Below is some information sent from Jim Sears listing upcoming dates for films being shown at the Olde North Charleston Picture House
The next three films shown to be shown at 7 pm:
Jan 30 “It Happened One Night” at Olde North Charleston Picture House, 1080 E. Montague @ South of Broadway
Feb 13 “But, I’m a Cheerleader” at Olde North Charleston Picture House, 1080 E. Montague @ South of Broadway
Feb 27 “4 Little Girls” at Felix Pickney Community Center, East Montague & Hassel Avenue
All films begin at 7 pm. The Jan 30 and Feb 13 films are $2 for members, $5 for non-members. The Feb 27 film is $2 for all through sponsorship of the Liberty Hill Improvement Association and Hilton’s Mortuary. Details of each film can be found below.
Beginning March 6, the Olde North Charleston Picture House will move to 4820 Jenkins Avenue in Park Circle. Films will then be shown every Saturday night at 7 pm. Film titles for March will be released on January 31.
“It Happened One Night” Our first in a series of “Silver Screen Classics,” this 1934 Frank Capra comedy was the first to win all five major Oscars (best actor, actress, director, screenplay, & picture). The film, composed mostly of a road trip (by bus, car, foot, and by thumb in locales such as bus depots or interiors of buses, and the open road) by the social-class-unmatched couple (Clark Gable, Claudette Colbert), contains some of the most classic scenes ever made: See why this is considered one of the greatest romantic comedies in film history.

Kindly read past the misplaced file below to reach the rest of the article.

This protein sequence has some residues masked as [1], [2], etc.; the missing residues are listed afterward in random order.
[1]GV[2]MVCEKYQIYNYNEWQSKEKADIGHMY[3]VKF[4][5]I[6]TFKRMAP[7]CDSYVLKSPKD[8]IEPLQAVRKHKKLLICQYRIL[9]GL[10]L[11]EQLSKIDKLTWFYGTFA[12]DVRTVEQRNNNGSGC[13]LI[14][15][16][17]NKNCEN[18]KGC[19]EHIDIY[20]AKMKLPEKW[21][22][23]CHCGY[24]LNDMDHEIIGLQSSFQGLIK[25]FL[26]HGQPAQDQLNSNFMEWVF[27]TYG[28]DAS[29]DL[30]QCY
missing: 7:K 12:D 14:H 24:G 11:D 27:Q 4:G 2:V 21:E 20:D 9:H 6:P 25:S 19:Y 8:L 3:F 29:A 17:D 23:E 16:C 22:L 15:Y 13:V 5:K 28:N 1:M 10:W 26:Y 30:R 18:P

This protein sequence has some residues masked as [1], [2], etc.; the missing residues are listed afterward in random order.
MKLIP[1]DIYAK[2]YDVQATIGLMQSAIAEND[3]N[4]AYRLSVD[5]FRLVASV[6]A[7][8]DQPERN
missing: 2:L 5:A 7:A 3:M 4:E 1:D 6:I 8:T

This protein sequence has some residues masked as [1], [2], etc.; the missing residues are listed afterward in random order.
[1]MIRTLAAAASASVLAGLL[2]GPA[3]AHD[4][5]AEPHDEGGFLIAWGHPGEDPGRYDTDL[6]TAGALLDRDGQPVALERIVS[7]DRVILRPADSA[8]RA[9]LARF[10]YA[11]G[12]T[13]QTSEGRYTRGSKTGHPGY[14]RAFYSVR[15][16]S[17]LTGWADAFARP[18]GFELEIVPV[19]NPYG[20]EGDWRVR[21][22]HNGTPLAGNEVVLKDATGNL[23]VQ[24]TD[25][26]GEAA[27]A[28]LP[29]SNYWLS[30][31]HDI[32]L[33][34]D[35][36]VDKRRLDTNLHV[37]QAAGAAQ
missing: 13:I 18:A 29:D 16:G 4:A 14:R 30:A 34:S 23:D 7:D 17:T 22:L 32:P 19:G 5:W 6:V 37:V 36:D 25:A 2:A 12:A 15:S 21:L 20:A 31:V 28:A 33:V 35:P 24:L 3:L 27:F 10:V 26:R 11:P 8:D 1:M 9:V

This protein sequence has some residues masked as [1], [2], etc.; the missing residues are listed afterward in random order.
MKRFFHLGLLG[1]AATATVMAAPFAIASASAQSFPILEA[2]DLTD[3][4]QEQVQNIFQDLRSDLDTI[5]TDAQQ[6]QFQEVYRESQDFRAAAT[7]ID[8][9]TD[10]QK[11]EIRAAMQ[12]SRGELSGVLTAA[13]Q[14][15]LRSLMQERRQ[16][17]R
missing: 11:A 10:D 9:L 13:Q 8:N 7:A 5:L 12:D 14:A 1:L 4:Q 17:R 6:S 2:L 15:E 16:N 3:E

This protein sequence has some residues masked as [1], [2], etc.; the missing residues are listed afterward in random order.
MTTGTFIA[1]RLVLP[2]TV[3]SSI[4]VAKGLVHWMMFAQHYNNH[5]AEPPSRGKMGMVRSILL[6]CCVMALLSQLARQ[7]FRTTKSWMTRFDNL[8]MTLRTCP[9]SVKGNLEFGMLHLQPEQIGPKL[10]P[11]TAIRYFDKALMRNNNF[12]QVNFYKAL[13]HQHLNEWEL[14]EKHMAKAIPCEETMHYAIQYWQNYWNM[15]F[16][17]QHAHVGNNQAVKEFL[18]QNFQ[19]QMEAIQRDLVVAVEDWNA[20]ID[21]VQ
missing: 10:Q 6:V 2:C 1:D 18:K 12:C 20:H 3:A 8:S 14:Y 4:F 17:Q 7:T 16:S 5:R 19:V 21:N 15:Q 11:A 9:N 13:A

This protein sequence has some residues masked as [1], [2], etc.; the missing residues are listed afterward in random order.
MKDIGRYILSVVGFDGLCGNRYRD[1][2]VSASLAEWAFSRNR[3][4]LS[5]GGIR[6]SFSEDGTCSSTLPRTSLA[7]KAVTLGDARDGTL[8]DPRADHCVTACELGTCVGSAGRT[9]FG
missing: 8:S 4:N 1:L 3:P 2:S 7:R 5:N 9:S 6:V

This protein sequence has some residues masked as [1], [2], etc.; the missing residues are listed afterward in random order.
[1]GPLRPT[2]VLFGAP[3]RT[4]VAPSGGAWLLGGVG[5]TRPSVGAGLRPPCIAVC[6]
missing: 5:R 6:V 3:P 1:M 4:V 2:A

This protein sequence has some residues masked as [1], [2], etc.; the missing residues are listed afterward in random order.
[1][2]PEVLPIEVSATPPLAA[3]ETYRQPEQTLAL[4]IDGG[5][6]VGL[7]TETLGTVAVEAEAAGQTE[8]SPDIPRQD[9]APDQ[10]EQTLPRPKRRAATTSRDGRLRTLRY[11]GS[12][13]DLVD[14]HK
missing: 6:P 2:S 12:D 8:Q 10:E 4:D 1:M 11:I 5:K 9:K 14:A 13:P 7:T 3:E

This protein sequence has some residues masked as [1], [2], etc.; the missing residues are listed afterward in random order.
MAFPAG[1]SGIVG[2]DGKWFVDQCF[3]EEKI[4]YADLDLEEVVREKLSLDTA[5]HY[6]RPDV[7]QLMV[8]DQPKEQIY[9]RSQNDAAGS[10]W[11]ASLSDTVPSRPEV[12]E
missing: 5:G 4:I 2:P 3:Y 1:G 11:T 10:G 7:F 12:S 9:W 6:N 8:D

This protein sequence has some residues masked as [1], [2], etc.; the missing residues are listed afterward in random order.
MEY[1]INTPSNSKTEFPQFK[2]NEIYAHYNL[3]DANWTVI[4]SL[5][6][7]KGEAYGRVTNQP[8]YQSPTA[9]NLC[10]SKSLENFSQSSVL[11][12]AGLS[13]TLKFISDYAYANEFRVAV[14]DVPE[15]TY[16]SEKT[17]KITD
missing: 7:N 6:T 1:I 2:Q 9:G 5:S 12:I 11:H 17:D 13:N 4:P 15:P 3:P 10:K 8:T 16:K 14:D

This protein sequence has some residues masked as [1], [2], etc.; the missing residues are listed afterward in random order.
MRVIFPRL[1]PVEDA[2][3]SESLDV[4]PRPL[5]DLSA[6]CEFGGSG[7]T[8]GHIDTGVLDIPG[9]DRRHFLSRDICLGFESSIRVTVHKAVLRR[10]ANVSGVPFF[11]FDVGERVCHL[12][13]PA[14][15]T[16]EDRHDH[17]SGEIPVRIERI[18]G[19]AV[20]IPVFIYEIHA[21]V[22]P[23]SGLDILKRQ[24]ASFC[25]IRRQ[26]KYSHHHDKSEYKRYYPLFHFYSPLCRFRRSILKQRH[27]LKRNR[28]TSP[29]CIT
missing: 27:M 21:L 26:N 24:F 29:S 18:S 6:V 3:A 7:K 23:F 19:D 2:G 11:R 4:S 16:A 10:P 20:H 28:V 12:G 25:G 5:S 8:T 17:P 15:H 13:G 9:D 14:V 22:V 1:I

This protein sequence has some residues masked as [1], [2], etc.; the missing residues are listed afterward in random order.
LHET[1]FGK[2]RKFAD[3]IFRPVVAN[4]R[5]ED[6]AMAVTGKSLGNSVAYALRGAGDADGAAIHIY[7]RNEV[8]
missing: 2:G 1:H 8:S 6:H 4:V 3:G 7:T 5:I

“But, I’m a Cheerleader” Megan is a “normal” girl who’s one of the best cheerleaders along with having the captain of the football team as the perfect boyfriend. But there are some very “abnormal” things about her: hanging posters of girls in her locker and listening to Melissa Ethridge. Her parents and friends send her off to “sexual redirection” school, full of admitted misfits, so she can learn how to be straight. Will Megan be turned around or will she succumb to her love for the beautiful Graham? Discussion follows.
“4 Little Girls” Spike Lee’s film recounts the bombing of the 16th Street Church in Birmingham. In that attack, four African-American girls lost their lives and a nation was simultaneously revolted, angered, and galvanized to push for equality and justice. Lee focuses on the girls’ friends, families, and the historic figures of the era. They’ve grown up since the bombing but their memories haven’t faded. Film showing @ Felix Pinckney Community Center, E. Montague & Hassel Avenues. ALL seats $2 thru sponsorship of Liberty Hill Improvement Council and Hilton’s Mortuary. Discussion follows.
For more information about the the Picture House’s new venue, see the feature story that appeared in this week’s The City Paper